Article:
Ten Commandments have no place on government property, says religious studies expert

The U.S. Supreme Court is again considering whether it is constitutional to display the Ten Commandments on public property.

An expert on the American religious experience from Washington University in St. Louis argues that the only way to allow all citizens to contribute to this country’s religious tapestry is for religion not to have a direct role in civil affairs and on government property.

Frank K. Flinn

Flinn argues that the decision to hang one version or the other of the Decalogue flies in the face of the First Clause of the First Amendment: “Congress shall make no law respecting an establishment of religion … .”

“Some argue that tacking up one version over another is only a little inconvenience to unrepresented religious groups,” Flinn states. “The prohibition, however, is one of the rare absolutes in the Constitution: ‘no law.’ Not a little, inconvenient law; no law.”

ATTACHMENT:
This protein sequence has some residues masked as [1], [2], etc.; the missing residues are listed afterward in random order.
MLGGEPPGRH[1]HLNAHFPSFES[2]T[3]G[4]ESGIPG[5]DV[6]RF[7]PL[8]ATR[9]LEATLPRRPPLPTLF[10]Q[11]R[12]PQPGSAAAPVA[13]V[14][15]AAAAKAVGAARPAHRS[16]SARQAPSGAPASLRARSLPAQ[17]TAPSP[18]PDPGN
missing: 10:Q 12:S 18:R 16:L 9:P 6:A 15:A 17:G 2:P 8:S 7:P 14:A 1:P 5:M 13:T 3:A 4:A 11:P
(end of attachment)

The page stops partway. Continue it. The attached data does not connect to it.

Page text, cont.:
Asking the state to arbitrate which version gets posted in public is to invite government into an imbroglio of entanglement that is worse than excessive; it promises to be destructive of civil peace, he warns.

“American Hindus subscribe to the Laws of Manu, Buddhists to the Code of the Bodhisattva, and Muslims to the Shariah. Why not post them?” Flinn asks. “By their own admission, the devout Christian champions of the Ten Commandments not only would not agree to posting the law codes of other religions, they would positively fight posting them, thus dragging the state into open religious disputes.”